##### These simple facts are for children and students, yet really for all of us. Here we engage part of work of Plato, Buckminster Fuller, and John Conway. It is all just to keep opening new conduits to natural creativity. When adults grasp these facts, a possible new synthesis for one’s genius may well open.

**Editor’s Note**: There are obvious facts – not just ideas – that could stimulate a child’s natural creativity simply because these facts exercise part of the brain that engages spatio-temporal relations in basic ways. These all seem to be “basic-basics” that do not have much currency within education today. – Bruce Camber

Perhaps engaging these questions is a little like listening to Beethoven before one learns how to speak. Adults might benefit by exercising one’s brain in ways that expand one’s commonsense logic structure. More…

**Fact #1**: A most-basic, three-dimensional object in space-and-time is the tetrahedron.

We all should know the object very well. Some adults may be a little familiar with the object, but generally it has no particular importance. It should. It is the one of the most basic building block of the sciences. Children should play with tetrahedrons and octahedrons as well as other kinds of building blocks. Now here is a postulate; it is also one of the most basic building blocks of epistemology and heuristics.

This image comes from our Small Business School television series back in 1997 when we were trying to model “People, Products, and Processes” of business. Look at the tetrahedron just above. There are four tetrahedrons within each corner. The center face is one of the four exterior faces of an octahedron. The other four faces of the octahedron are interior.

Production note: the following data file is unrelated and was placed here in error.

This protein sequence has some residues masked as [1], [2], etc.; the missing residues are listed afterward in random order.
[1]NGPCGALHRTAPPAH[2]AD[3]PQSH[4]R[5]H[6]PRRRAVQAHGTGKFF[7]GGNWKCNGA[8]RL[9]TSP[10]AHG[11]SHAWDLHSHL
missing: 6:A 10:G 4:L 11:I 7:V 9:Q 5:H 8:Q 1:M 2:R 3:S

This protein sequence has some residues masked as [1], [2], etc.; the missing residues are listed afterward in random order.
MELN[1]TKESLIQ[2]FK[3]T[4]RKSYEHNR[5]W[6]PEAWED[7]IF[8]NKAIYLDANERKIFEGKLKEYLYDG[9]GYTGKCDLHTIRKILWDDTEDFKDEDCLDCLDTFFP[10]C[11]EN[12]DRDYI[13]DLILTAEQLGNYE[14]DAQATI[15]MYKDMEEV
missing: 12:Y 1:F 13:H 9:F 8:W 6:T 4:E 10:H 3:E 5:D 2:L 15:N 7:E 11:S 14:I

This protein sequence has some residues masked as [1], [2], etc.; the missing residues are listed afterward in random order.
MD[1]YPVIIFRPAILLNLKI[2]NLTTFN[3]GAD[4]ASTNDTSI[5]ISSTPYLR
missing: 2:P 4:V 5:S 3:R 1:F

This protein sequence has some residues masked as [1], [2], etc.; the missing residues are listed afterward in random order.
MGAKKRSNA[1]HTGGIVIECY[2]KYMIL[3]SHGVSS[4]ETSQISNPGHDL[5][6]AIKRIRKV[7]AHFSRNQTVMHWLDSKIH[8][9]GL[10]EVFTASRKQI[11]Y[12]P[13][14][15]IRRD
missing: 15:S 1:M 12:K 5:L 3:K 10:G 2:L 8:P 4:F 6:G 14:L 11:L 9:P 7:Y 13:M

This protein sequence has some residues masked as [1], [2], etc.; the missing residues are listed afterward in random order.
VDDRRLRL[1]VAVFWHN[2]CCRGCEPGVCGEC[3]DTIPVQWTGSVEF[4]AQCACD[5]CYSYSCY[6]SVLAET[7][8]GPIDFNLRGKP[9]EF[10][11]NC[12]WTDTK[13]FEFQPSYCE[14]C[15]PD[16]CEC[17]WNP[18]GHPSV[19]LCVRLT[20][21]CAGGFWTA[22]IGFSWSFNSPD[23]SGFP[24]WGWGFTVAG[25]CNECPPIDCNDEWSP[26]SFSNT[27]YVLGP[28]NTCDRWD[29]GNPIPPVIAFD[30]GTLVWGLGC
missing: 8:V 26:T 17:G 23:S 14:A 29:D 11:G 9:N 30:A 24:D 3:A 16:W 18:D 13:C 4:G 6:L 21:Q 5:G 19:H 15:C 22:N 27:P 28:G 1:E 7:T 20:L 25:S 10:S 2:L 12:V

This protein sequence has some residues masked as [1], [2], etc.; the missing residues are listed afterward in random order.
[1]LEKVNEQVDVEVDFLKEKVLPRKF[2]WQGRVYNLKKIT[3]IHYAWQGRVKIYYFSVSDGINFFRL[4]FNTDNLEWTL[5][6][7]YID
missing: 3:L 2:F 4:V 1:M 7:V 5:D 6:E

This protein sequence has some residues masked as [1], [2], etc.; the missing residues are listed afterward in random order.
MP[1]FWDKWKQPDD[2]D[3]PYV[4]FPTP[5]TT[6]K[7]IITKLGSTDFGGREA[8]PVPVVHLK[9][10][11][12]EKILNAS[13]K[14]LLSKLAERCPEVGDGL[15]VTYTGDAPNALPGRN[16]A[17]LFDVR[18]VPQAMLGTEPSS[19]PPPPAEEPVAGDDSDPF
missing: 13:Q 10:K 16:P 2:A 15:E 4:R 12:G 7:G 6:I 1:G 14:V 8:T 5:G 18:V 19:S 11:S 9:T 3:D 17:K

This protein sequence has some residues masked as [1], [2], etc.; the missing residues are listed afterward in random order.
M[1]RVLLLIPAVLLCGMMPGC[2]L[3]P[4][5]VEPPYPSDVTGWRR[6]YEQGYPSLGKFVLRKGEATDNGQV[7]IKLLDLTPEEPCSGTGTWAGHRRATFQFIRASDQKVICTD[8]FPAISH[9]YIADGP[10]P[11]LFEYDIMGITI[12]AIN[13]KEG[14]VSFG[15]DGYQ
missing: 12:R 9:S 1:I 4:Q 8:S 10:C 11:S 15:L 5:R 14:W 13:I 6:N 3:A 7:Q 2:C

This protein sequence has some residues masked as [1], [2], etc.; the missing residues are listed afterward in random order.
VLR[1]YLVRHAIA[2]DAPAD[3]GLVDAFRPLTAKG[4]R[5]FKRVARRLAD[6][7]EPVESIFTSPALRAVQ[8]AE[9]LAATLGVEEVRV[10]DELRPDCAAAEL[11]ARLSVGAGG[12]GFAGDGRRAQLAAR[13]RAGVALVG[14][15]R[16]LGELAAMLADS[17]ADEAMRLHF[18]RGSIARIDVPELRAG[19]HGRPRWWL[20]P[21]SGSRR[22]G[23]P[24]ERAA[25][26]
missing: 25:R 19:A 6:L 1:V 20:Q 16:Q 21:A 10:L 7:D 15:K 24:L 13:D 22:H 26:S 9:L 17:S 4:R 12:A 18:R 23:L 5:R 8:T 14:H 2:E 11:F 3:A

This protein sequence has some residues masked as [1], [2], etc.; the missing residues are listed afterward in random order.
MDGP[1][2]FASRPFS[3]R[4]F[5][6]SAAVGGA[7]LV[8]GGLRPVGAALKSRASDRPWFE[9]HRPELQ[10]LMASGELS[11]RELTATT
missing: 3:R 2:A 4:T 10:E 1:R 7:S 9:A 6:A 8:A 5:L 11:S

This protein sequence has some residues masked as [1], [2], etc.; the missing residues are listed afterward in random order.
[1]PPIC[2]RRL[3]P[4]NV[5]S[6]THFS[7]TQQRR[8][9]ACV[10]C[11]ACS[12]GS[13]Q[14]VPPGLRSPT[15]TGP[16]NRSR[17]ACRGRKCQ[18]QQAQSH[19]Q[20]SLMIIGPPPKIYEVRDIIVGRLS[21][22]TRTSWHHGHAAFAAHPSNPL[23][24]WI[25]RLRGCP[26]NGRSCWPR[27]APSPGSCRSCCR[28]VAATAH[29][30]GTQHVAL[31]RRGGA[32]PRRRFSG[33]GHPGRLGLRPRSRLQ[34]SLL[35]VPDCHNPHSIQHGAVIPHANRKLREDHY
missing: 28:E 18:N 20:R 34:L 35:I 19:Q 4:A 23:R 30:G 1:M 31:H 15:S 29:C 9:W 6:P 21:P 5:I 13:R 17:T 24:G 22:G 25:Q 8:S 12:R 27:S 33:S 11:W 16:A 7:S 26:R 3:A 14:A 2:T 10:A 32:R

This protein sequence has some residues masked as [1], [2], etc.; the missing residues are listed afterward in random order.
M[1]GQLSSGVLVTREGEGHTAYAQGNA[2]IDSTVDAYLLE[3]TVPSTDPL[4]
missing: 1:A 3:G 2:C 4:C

**Fact #2**: Most adults cannot tell you what is perfectly enclosed within the tetrahedron.

This is not just a lack of insight into geometry, it is a lack of insight into the basic structures of biology, chemistry and physics. It all starts with the sphere; connect the center points of just four spheres and you have begun the simple process of making a tetrahedron.

**From Wikipedia:** An animation of close-packing lattice generation. This image file (right) is licensed under the Creative Commons Share-Alike 2.5 Generic license.

**Fact #3**: The octahedron is magical. It is also one of Plato’s forms, a most basic three-dimensional object.

From the octahedron we start seeing squares for the first time. Yes, the ubiquitous square is derivative. Now most scientists, logicians, and geometers cannot tell you what is perfectly enclosed within the octahedron.

That is a profound educational oversight.

Within each corner there is an octahedron. There are six corners. With each face is a tetrahedron. There are eight faces. The tape inside defines four hexagonal plates and everything shares a common center point. Notice the tape comes in four different colors, red, white, blue, and yellow.

The internal structure of the octahedron is simple but opens the way to complexity quickly. By making it a practice to look inside basic structure, the mind gets exercised in very special ways. Quickly, this simplicity-that-is-complexity becomes metaphorical. The mind begins seeing similarities, analogies, and metaphors everywhere. The mind begins making the strange familiar and the familiar strange. By going inside the octahedron one learns basic order, then basic relations that become functions that move the mind further within the interior world.

**Fact #4**: The Big Board – little universe.

Using base-2 exponential notation, take the smallest measurement, called the Planck length (PL), and multiply it by two. There are 101 steps (“doublings”) to reach the width of a human hair and 101+ additional steps to reach the edges of the observable universe. It begs the question, “Is this a meaningful way to organize data?” And, it inherently asks another question using the five platonic solids: “Is there a basic structural support created by nesting objects within all 202+ steps?” At the very least, it helps to organize data. In the smallest scale, there is conceptual richness. From step 1 to 65, the sum of the distances is equal to one-Planck-Length-less-than-the-diameter-of-a-proton, yet there are over 36 quintillion primary points to make every conceivable model, of any object or thing in existence. Now that opens up an interesting thought experiment. More…